Monday, May 21, 2018

Gilbert King - Once Again Revealing Florida's Dark Underbelly

Two young black men are refused use of the bathroom at Starbucks and the police are called. A black doctoral student at Yale falls asleep in the common room and the police are called. A Nigerian woman is refused her paid for seat on a United Airlines flight and escorted off the plane because of her body odor. Where, you might ask, will these and the hundreds of other indignities perpetrated on people of color in the United States ever end?

After reading Pulitzer Prize-winner ("Devil in the Grove") Gilbert King's latest account of racism, injustice, and corruption in Florida, I'm afraid that I've come to the conclusion that these incidents will never end as long as we live among our disturbingly incomprehensible fellow human beings. "Beneath a Ruthless Sun" moves from the late ' 40’s to the ‘50’s, ‘60’s, and even the ‘70’s, when you might believe that the situation would have improved for the black population of central Florida. But you would be wrong.

Beneath a Ruthless Sun: A True Story of Violence, Race, and Justice Lost and Found

King’s primary subject is the notorious Sheriff Willis McCall, who oversaw a reign of terror for over twenty years before a new governor, Reuben Askew, finally removed him from office. McCall had been brought to trial many times, implicated in the torture and murder of young black men, but with the state’s attorney general in his pocket and the fear of God in potential jury pools, nothing every stuck.

Still there are plenty of heroes to go around in this true tale of a young white man with cognitive disabilities who, forced by McCall at gunpoint, confessed to a rape he did not commit. Jesse Daniels was shipped off to the Florida Hospital for the Insane in Chattahoochee without benefit of legal representation even though the victim, Blanche Knowles, wife of a prominent citrus baron, reported that her attacker had been a hefty black man. This man actually admitted to Blanche that he had been paid five thousand dollars to kill her but just couldn’t follow through when he saw that her baby was sleeping nearby. Her statement was never released to the public.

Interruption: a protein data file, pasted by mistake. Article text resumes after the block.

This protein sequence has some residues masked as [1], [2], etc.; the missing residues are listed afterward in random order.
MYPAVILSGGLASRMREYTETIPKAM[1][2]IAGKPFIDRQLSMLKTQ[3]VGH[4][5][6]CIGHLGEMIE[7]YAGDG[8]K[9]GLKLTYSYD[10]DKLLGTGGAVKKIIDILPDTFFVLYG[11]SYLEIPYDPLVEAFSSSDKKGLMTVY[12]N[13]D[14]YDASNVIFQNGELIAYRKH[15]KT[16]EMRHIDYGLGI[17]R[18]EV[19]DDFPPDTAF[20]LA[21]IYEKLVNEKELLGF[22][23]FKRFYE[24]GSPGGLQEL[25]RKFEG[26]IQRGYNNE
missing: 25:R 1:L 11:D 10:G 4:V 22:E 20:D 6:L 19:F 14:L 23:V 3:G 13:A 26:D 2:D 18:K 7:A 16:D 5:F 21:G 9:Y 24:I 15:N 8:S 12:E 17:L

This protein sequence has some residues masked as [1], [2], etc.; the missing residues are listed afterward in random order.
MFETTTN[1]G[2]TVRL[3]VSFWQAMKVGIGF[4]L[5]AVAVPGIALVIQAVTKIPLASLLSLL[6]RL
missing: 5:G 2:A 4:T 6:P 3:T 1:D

If this sounds like the complete inverse of traditional southern injustice where innocent black men were usually  the ones falsely accused, then just wait. The reasons for Jesse’s railroading, a perverse incident of racial and economic prejudice, will take years to uncover. In fact, for fourteen years Jesse’s mother, fueled by the passion of newspaper owner and journalist Mabel Norris Reese Chesley, fought to uncover the truth behind the travesty visited upon her gentle son who still slept with his teddy bear. Reese and her husband were hounded by the Ku Klux Klan, a cross burned on their front lawn, and eventually their unpopular editorial stance resulted in a loss of advertisers. Their publication, The Mount Dora Topic, was forced to close its doors.

Once again King, as evidenced by over twenty pages of meticulous notes, succeeds in exposing the outrageous corruption among too many judges, lawyers, and police officers, that flourished throughout central Florida even long after the passage of the Civil Rights Act. This haunting account serves as a timely reminder that, those of us who dream of a  post-racial world, may be waiting a very long time.

Thursday, May 10, 2018

Lauren Groff's Florida Stories

Lauren Groff became the reviewers' darling after her successful novels "The Monsters of Templeton," and "Fates and Furies," came out. I read them both and I'm here to tell you that her collection of short stories, which will be published the first week of June, rise above her previous work. And I don't even like short stories! I reviewed this collection for my radio program at my local NPR station  but it won't likely be aired until the fall. I can't let you wait that long to be made aware of these powerful stories. Here's a reduced version of my opinion.

FloridaLauren Groff’s Florida is not the world of Disney princesses or performing whales that most folks associate with the sunshine state. No, Groff’s Florida is a borderline dangerous place where racial tensions run high, homelessness is rampant, and women and children are often imperiled. Humidity seeps into everything. Snakes, gators, and ants populate old cracker homes in the north Florida swamps where air conditioning is only for the wealthy. The atmosphere in these stories is as heavy and dank as the air.

But this is not a criticism. In fact, Groff’s words are luminous. Her characters are complex, often lonely, like Jude whose mother deserted him and his father in order to save her sanity. Back in Boston she owns a bookstore but by the time Jude finds her, his mother’s smothering need to atone for her absence drives him away.